I also heard some readings that were hard to understand, mumbled, or delivered in a monotone and uninteresting way. Frankly, I have no idea if the writing itself was good or bad. All I know is I lost interest.

 

There’s the usual advice given to those speaking in public: project your voice, slow down, look out at the audience every once in a while. But more than anything, practice. As the author, you know best how to read your piece. You know where to pause for dramatic effect, where to change your tone according to the emotion of the scene.

 

If book tours and public readings are in your future, you owe it to your work to perform your piece in the way that best allows listeners to appreciate it.

 

Find Your Tribe

The best thing about residency is the people. Writing can be such a solitary, lonely pursuit. There is nothing better than the joy and affirmation of being surrounded by people who understand you, who see you, who respect your values and love your quirks.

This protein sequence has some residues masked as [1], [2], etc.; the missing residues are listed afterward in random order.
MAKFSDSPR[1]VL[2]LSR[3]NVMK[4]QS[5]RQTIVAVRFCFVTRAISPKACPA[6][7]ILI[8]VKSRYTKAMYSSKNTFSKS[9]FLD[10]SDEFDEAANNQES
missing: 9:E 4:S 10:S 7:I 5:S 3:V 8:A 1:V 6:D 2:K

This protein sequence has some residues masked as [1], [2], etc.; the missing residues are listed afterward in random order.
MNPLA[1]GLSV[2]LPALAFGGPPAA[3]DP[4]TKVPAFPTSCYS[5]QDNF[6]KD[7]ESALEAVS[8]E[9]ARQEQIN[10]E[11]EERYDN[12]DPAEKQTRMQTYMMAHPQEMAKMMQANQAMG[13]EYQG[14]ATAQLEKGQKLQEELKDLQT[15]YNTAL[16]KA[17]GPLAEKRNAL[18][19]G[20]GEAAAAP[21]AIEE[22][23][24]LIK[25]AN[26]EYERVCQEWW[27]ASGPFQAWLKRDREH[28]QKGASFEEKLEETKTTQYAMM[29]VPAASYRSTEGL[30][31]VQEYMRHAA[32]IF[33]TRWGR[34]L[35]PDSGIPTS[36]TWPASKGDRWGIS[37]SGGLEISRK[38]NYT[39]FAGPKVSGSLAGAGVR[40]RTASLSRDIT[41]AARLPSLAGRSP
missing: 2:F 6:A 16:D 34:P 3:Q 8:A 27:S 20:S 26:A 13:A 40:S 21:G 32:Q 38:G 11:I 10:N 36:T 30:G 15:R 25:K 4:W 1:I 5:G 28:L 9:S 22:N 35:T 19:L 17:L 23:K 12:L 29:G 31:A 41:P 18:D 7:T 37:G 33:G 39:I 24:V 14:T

But residency ends, and while social media lets us stay connected, it's not the same as when we can physically be with each other. So find your tribe where you live. Join a writers group and meet up once a month to write together or critique pages. Participate in local writing/literary events. Join your regional chapter of the SCBWI or any other national writing group. Stay connected--it will help you stay enthused about your writing.